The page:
From sweeping coastline to captivating culture, wildlife to wonderful natural landscapes, there’s one place that really does have it all: Nova Scotia. If this Canadian province wasn’t on your must-visit list before, it will be after reading this – and you can fly there with WestJet and Glasgow Airport from April to October.
Jutting out into the Atlantic sea sits the rugged and windswept Canadian province of Nova Scotia. Its expansive coastline is dotted with rock-strewn inlets, beautiful beaches and charming villages. While the region boasts its own, unique culture, it remains rich in English, French and Scottish heritage. In fact, Nova Scotia is Latin for ‘New Scotland’ – and, rather aptly, Glasgow Airport operates flights to the region from April to October courtesy of WestJet.
Gaze in awe at mighty mammals on a whale-watching tour; enjoy the scenic splendour on a road trip; and sample the finest, freshest seafood the North Atlantic has to offer, washed down with a glass or two of the region’s finest wine, grown in the Annapolis Valley. Here are some other things you can’t afford to miss…
First stop: Halifax
Nova Scotia’s capital, Halifax, is a great place to begin your Canadian adventure. The locals, known as Haligonians, will welcome you with open arms as you explore the city they are immensely proud to call home. Spend a day sauntering along the waterfront and visiting many a museum, before singing along to a live band at a quaint pub. If you’re a craft-beer aficionado, you won’t be disappointed with the choice on offer.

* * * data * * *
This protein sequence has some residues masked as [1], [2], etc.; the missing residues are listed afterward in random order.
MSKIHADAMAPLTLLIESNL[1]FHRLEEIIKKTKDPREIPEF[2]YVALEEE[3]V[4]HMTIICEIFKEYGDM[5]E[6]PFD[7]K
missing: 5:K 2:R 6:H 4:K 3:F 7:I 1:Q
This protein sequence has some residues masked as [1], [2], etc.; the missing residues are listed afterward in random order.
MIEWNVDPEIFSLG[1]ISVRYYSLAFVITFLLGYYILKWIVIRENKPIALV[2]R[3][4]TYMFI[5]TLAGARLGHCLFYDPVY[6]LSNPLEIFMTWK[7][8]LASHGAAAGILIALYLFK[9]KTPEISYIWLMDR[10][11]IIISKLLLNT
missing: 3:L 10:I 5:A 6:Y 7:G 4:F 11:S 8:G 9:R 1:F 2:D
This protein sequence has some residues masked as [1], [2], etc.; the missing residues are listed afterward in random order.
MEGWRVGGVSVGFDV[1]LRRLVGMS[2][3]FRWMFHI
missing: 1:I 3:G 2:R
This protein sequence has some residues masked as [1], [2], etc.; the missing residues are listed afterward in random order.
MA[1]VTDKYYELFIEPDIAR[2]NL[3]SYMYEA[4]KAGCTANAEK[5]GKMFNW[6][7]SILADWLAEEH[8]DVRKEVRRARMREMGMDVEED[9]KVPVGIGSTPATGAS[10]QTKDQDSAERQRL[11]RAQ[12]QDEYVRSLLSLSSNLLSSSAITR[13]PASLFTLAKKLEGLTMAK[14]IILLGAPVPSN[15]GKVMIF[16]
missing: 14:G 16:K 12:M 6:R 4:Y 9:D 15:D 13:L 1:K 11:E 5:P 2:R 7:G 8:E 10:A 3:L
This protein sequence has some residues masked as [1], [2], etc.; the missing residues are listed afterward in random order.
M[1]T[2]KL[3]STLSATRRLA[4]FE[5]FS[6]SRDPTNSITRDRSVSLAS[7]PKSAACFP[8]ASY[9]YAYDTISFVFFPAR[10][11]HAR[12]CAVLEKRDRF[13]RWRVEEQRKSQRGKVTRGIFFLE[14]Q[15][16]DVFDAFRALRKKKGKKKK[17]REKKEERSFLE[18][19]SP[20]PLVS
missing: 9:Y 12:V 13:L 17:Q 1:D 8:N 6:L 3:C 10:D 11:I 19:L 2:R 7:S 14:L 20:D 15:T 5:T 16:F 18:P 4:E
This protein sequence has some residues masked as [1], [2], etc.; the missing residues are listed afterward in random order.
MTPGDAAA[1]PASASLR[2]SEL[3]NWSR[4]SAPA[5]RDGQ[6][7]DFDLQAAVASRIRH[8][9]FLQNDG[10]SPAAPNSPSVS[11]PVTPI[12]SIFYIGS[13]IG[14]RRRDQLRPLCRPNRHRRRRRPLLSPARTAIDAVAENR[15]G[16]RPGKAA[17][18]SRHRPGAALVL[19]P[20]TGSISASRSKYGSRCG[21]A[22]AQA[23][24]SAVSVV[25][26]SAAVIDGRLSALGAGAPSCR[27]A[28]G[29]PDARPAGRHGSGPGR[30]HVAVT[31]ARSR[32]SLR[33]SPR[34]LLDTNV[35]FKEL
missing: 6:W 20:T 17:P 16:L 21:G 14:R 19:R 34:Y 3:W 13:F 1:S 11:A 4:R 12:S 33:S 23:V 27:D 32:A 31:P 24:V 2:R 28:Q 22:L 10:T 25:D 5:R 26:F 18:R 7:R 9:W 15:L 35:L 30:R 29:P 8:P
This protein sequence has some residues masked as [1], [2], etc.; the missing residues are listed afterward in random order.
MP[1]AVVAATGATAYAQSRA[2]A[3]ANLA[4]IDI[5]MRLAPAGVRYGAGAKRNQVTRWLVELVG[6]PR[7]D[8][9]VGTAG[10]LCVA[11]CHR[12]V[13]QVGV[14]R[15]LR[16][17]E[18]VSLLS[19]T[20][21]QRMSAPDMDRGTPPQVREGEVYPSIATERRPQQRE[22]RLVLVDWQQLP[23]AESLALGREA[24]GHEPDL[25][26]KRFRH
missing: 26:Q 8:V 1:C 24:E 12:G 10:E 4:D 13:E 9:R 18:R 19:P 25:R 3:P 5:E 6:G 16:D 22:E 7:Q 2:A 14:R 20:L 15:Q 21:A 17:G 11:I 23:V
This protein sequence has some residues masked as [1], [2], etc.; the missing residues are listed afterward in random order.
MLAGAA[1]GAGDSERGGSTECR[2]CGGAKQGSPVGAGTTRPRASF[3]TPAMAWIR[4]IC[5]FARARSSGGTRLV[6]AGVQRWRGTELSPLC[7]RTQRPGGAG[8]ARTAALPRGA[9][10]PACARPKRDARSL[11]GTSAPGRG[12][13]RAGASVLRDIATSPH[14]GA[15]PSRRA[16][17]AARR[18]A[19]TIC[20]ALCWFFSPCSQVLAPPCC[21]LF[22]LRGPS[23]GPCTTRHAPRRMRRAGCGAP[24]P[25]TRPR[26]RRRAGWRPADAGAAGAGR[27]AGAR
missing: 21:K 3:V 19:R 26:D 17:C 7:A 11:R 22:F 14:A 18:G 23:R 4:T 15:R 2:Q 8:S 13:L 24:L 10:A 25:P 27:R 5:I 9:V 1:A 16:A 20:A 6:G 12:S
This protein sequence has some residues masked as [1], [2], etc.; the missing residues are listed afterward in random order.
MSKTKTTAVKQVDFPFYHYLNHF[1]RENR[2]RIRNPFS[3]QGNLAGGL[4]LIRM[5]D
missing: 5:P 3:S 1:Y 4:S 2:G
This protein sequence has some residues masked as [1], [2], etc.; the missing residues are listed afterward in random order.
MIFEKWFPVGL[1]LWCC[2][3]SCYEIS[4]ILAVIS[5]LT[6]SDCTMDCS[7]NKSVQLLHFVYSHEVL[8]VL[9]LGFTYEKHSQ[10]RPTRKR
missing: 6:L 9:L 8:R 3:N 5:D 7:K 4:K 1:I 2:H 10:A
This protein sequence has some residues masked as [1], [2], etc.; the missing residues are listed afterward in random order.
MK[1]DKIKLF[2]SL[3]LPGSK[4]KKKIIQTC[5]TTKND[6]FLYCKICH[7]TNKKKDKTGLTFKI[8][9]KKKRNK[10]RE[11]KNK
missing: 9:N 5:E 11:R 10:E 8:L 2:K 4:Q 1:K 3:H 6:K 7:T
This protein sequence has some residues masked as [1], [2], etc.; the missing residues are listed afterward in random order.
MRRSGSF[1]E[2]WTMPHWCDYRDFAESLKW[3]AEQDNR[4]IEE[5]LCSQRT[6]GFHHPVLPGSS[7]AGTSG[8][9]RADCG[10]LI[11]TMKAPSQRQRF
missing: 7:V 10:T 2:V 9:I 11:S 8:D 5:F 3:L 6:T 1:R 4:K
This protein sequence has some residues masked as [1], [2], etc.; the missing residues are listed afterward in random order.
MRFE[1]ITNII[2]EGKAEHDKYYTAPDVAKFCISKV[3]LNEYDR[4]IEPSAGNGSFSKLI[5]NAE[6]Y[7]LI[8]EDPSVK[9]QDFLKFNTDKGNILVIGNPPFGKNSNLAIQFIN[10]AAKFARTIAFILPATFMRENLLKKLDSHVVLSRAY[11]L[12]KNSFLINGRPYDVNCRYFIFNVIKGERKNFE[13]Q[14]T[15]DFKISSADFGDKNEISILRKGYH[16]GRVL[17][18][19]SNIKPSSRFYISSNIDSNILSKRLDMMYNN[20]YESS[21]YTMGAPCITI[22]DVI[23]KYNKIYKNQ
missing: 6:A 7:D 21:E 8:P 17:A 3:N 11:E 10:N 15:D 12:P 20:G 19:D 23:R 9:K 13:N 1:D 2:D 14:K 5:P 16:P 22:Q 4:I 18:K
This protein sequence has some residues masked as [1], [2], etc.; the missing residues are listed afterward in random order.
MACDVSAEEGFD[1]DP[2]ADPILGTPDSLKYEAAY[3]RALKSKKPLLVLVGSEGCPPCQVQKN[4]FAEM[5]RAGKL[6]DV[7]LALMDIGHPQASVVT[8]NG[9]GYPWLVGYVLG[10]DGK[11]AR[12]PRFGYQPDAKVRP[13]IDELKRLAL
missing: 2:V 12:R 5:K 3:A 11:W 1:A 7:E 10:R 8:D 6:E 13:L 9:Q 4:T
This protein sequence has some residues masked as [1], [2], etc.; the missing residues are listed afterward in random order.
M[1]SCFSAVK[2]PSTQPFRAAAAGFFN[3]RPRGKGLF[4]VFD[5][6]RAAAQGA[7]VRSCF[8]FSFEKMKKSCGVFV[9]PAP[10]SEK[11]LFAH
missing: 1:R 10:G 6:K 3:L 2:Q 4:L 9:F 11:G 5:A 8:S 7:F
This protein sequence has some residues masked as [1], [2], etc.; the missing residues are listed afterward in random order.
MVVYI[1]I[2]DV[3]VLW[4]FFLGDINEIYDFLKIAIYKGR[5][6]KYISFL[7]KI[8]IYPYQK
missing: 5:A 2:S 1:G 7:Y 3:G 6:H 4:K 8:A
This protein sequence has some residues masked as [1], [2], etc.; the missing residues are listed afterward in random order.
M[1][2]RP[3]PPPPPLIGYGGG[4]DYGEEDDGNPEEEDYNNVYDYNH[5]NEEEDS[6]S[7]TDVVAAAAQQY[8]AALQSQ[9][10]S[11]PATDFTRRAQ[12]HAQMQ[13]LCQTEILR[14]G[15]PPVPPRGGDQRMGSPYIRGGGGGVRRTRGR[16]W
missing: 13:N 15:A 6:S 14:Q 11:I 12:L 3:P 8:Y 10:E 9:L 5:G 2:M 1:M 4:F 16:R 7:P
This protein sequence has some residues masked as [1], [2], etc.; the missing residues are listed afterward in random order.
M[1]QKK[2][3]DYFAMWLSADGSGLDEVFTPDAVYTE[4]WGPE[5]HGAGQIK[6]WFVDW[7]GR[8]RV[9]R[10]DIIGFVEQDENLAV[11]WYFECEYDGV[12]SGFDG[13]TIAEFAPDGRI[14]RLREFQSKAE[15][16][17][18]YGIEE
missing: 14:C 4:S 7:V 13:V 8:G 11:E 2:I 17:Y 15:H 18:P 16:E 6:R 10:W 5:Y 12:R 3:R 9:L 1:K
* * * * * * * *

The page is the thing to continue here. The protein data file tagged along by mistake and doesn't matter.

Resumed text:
Pop down to Peggy’s Cove
From bustling capital to charming fishing town, Peggy’s Cove is home to a humble harbour full of lobster boats, bobbing gently in its waters. Join other travellers and cross the rocks straddling the shore to Peggy’s Point Lighthouse, an iconic Canadian image and one of the most photographed lighthouses in the world.
Explore lovely Lunenburg
Having gained UNESCO World Heritage Site status in 1995, Old Town Lunenburg is a pretty port town awash with colourful buildings, which line its narrow streets. It’s small enough for a day trip and if you want to give your legs a rest, you can always hop into a kayak from Blue Rocks and paddle around the coastline. Just make sure you give an hour to visiting Bluenose II, a replica of the infamous Bluenose fishing schooner.
Cruise the Cabot Trail on Cape Breton Island
Cape Breton has made it onto many must-see islands lists, and it’s home to a route that’s gained worldwide recognition: the Cabot Trail. The highway is just shy of 200 miles and offers awe-inspiring coastal views. Stop off at one of the hiking trails, refuel at a restaurant, or enjoy some respite from the road by cosying up in a cottage for a couple of days.
Visit Cape Breton at the start of the October to catch the excitement of the Celtic Colours festival, a nine-day event jam-packed with concerts, dances, exhibitions and workshops. If it sounds familiar, that’s because a similar festival – Celtic Connections – is held in Glasgow each winter.